“I bet it’s her.”


“ ‘Cause she’s creepy, Daddy,” Amber added from the floor.

Kayla nodded, her eyes focused on the television. “She spent most of last year giving stuffed animals to other kids.”

“That doesn’t make her creepy, sweetheart. She teaches third grade. They give toys out to their students.”

“Maybe, but she gave them out as a bad thing. Like… one of the kids would be in timeout all day, and the next morning, she’d give them a stuffed animal,” Kayla explained.

“All right. That’s weird. I’ll give you that,” Jensen agreed. Bo’s breathing hitched as his nails bit into Jensen’s arm. “It’s okay. I’m right here,” Jensen whispered, pressing a kiss to the top of Bo’s head. “It’s just a bad dream. I’m right here.” Slowly, Bo’s body relaxed and his grip on Jensen’s arm loosened. “But that doesn’t make her a suspect,” Jensen added, looking back over at Kayla.

“I know. But she’s weird.”

“And creepy,” Amber reminded.

Jensen chuckled. “Well, I’ll make sure to keep that in mind.”


“Would you like some coffee, Detective?” Mary Lincoln questioned.

Jacob cleared his throat, one hand resting on the Glock holstered at his hip. “It’s actually Sergeant,” he corrected.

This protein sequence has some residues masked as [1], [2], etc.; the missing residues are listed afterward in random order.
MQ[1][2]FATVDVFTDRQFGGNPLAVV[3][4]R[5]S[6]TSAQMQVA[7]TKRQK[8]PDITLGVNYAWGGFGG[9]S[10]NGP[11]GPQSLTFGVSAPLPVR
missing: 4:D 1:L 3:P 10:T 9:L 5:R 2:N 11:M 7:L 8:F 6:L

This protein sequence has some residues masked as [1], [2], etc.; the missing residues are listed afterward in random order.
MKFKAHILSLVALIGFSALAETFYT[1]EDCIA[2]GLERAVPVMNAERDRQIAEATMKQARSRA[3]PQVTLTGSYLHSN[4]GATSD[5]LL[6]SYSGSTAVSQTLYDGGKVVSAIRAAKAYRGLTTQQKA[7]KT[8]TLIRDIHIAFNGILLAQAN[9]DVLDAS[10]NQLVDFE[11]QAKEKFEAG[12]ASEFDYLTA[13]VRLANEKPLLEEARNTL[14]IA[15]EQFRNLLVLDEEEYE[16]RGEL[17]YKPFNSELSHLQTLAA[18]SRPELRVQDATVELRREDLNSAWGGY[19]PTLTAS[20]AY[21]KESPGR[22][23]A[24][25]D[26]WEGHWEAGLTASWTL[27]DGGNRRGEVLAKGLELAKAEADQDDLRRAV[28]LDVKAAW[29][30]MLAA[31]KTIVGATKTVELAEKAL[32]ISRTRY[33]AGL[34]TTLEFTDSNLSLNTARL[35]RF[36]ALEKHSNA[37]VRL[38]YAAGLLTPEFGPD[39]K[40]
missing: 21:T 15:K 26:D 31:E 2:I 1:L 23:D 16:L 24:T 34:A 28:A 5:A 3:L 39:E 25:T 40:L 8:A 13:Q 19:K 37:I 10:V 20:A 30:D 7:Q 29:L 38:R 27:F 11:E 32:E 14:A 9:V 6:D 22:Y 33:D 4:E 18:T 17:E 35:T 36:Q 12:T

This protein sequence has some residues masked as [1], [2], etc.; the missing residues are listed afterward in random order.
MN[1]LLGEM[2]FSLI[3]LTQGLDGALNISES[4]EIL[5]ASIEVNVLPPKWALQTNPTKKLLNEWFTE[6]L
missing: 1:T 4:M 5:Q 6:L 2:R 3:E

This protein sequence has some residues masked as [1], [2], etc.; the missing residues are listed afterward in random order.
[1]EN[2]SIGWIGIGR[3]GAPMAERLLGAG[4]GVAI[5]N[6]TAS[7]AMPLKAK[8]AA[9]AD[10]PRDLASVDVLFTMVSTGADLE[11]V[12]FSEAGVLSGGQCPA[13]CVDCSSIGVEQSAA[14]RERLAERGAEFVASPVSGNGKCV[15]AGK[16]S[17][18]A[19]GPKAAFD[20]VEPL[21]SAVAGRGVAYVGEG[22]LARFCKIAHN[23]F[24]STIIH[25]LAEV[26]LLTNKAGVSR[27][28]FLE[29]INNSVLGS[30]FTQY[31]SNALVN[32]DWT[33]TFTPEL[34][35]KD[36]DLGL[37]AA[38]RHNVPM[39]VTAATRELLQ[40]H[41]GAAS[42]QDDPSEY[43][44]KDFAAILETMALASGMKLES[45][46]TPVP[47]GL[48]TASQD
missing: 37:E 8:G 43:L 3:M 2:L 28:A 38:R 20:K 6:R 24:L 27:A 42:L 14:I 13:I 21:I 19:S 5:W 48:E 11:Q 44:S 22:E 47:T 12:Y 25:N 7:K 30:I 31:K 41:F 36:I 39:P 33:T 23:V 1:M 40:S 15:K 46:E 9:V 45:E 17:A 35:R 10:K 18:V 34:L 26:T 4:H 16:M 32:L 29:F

She laughed softly. “Of course, I’m sure a higher position for scare tactics is much more effective,” she said.

“Sure, something like that,” Jacob said quietly. “I’ll take that coffee, then.”


Jacob’s eyes narrowed briefly before he followed her into the kitchen. From the doorway, he watched her start a new pot of coffee. “How long have you lived here, Miss Lincoln?” he asked.

“Oh, I’ve spent about a year and a half in this neighborhood.”

“It’s a nice plot of land you’ve got here.”

“Thank you.”

“What made you decide to move to Clinstone?”

“Oh, it was more or less a decision made out of the blue.”

“Where’d you come in from, if you don’t mind me asking?” Jacob questioned, his eyes searching the kitchen for anything that was as strange as Mary’s personality.

“Just a town up north a ways.”

“What made you decide to come to Clinstone?” Jacob asked.

“Oh, you know, I just don’t like to be cooped up in one place for long nowadays,” Mary said.